EPA Wants to Fix Flawed Ozone Implementation Rule

By Patrick Ambrosio

July 22 — The Environmental Protection Agency wants an opportunity to address legal flaws in a regulation governing implementation of the 2008 ozone standards of 75 parts per billion ( South Coast Air Quality Mgmt. Dist. v. EPA, D.C. Cir., No. 15-1115, motion filed 7/21/16 ).

The agency specifically is concerned with the “anti-backsliding” provisions for the 1979 one-hour ozone standard in areas that attain the 2008 standards. The implementation rule provided that anti-backsliding measures, which are intended to ensure air quality does not deteriorate, would not be required for areas that meet the 2008 ozone standards, which generally are more stringent than the one-hour standard.

The EPA, in a motion filed July 21, asked a federal appeals court to vacate and remand those portions of the implementation rule, which the agency conceded are not sufficiently supported by the record.

“EPA believes it did not adequately describe in the final rule or in the rulemaking record the scientific and other factual bases for the agency's determination that initial attainment, or future redesignation to attainment, of the generally far more stringent 2008 [standards] ensures that areas are in actual attainment of the one-hour [standard] as well.”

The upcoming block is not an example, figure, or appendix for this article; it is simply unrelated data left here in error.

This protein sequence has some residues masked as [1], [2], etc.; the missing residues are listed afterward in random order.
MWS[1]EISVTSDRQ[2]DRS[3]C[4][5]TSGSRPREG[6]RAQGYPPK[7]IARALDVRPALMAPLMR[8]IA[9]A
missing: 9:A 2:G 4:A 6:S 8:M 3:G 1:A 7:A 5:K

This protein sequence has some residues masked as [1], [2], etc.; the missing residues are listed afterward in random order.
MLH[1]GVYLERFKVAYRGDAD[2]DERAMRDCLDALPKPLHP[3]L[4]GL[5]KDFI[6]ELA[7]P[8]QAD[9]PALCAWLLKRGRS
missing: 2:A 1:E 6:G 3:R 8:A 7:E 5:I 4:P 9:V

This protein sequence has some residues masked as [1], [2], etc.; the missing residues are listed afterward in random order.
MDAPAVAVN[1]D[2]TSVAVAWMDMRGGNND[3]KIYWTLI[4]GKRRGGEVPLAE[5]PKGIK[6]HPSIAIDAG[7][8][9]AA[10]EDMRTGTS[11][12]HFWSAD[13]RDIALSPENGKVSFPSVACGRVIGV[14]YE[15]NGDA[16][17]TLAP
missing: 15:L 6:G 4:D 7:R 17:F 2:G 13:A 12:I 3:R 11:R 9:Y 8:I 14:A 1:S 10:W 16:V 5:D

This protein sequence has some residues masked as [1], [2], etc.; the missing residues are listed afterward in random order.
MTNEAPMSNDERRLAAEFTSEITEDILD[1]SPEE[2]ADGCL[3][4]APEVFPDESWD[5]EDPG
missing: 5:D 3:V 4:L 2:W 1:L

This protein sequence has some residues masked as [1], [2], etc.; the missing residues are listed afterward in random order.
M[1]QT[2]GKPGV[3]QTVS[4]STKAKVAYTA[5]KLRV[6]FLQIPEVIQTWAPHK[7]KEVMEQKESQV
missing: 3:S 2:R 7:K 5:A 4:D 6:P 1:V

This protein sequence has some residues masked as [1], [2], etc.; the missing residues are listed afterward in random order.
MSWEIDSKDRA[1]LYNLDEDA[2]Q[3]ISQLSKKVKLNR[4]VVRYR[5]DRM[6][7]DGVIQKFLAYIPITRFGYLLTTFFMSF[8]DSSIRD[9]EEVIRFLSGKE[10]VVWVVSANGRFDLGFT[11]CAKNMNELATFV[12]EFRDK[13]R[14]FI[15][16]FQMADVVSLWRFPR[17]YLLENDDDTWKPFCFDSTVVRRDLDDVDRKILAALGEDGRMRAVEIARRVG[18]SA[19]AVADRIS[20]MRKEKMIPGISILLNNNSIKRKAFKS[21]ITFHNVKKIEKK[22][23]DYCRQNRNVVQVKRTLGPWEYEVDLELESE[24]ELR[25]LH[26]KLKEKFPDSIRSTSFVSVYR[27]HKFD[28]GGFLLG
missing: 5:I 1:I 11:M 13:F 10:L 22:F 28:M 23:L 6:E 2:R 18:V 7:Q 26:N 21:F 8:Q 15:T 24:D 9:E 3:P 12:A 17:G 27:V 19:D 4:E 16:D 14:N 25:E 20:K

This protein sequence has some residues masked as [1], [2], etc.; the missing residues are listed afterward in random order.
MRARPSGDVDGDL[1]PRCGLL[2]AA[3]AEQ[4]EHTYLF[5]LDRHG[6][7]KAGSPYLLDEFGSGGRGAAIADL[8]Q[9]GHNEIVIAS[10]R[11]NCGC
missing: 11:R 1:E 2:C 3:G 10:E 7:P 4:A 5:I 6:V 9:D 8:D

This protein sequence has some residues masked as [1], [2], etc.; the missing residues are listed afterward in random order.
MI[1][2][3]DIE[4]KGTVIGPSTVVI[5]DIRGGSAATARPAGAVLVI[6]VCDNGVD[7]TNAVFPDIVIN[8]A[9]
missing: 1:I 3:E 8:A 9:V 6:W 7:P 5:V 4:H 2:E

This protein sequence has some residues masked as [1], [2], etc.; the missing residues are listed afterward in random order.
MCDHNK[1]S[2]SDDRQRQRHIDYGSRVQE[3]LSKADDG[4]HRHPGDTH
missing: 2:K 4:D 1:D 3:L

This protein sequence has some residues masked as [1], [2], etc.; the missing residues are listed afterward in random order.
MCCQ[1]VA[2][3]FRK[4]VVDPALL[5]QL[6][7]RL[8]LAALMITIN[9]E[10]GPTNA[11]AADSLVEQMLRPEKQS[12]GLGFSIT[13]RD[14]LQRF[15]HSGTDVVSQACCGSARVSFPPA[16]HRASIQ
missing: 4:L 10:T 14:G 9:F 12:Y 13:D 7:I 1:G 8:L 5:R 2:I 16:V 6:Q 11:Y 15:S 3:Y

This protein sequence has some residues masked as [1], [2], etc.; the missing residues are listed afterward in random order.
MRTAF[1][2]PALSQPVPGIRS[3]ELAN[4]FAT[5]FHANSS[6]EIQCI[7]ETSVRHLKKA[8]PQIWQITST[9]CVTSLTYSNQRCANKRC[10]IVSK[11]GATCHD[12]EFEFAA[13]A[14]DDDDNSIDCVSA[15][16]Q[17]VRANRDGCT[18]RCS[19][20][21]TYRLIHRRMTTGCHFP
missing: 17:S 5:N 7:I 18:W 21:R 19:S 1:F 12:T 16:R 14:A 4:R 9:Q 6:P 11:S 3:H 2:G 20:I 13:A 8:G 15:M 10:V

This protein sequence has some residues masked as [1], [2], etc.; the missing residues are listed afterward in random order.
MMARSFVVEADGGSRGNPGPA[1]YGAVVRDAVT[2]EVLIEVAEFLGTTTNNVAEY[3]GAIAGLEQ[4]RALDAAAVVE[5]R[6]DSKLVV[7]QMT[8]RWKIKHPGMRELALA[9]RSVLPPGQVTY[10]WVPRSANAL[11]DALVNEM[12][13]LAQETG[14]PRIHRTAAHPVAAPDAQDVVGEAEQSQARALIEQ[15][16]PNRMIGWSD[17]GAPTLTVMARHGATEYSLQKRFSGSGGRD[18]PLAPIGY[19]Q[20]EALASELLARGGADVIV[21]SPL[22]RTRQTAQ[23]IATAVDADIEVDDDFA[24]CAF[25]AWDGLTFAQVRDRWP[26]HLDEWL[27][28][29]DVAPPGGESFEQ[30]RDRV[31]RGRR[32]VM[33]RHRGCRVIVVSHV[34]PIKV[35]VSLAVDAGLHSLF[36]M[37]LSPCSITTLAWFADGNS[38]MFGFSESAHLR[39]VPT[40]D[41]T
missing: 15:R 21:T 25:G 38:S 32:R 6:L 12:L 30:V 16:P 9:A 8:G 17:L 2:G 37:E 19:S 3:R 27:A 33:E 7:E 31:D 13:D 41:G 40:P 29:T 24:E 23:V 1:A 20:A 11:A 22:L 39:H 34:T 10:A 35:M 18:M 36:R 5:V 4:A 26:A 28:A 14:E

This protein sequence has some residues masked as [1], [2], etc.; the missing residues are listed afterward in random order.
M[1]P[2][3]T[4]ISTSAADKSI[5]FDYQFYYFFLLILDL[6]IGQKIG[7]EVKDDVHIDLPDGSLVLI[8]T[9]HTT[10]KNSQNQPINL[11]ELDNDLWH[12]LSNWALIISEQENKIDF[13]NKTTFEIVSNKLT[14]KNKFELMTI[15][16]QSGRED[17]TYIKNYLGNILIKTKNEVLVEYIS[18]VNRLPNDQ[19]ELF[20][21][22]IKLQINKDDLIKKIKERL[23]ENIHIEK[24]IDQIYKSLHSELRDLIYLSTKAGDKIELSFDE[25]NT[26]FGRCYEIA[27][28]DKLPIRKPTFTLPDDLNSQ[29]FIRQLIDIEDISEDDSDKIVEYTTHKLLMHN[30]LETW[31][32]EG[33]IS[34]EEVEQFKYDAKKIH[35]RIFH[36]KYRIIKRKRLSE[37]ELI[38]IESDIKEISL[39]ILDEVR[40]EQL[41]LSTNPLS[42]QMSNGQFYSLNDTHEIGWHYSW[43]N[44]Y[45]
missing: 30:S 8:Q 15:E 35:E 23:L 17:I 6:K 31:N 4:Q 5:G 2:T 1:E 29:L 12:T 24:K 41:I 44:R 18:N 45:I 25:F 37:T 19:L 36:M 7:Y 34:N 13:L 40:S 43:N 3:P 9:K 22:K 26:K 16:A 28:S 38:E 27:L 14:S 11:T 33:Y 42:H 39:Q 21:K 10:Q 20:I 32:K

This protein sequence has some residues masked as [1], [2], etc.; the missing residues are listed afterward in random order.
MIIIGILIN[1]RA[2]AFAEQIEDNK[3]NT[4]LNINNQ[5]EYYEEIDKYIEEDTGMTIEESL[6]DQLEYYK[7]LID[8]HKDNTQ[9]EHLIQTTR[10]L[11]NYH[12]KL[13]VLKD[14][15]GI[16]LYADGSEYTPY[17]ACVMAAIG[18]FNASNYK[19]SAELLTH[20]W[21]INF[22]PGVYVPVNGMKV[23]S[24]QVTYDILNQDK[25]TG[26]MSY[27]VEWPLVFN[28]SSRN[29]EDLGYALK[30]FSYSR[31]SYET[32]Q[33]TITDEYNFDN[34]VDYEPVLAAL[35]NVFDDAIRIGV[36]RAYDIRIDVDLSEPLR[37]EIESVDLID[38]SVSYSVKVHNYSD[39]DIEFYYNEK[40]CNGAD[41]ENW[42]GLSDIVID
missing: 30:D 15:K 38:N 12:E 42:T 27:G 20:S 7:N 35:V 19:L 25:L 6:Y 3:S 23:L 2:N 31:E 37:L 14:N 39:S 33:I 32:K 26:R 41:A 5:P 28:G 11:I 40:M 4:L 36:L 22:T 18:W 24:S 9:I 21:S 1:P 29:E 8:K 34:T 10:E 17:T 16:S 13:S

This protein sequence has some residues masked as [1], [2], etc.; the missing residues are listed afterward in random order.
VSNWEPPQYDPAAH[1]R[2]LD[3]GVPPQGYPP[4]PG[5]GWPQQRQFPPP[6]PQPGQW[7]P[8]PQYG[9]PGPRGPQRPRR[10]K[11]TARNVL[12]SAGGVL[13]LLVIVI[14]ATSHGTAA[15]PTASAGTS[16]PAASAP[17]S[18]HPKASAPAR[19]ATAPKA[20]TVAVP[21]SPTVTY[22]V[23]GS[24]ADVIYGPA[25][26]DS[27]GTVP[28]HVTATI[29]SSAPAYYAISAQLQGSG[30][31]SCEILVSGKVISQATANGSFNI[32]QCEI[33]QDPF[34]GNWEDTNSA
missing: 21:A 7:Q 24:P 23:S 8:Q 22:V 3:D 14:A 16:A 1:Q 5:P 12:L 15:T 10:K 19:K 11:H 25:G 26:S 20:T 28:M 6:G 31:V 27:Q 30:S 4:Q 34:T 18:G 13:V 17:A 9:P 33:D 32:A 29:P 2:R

In addition to anti-backsliding requirements for the one-hour standard, the EPA's implementation rule revoked the 1997 ozone standard and established various requirements for state pollution plans outlining their plans to bring nonattainment areas into compliance with the 75 ppb standards. The implementation rule is being challenged by the South Coast Air Quality Management District and a coalition of environmental organizations, including the Sierra Club.

The EPA motion only applies to the anti-backsliding provisions related to the one-hour standard. The agency said it plans to file a brief opposing most of the challenges raised by the petitioners, which include opposition to the revocation of the 1997 standards and a provision that allows states to include areawide emissions averaging programs in their pollution plans to address reasonably available control technology requirements for major sources in certain areas.

The agency's response brief is due Sept. 7.

To contact the reporter on this story: Patrick Ambrosio in Washington at pambrosio@bna.com

To contact the editor responsible for this story: Larry Pearl at lpearl@bna.com

For More Information

The motion in South Coast Air Quality Mgmt. Dist. v. EPA is available at http://src.bna.com/g2H .

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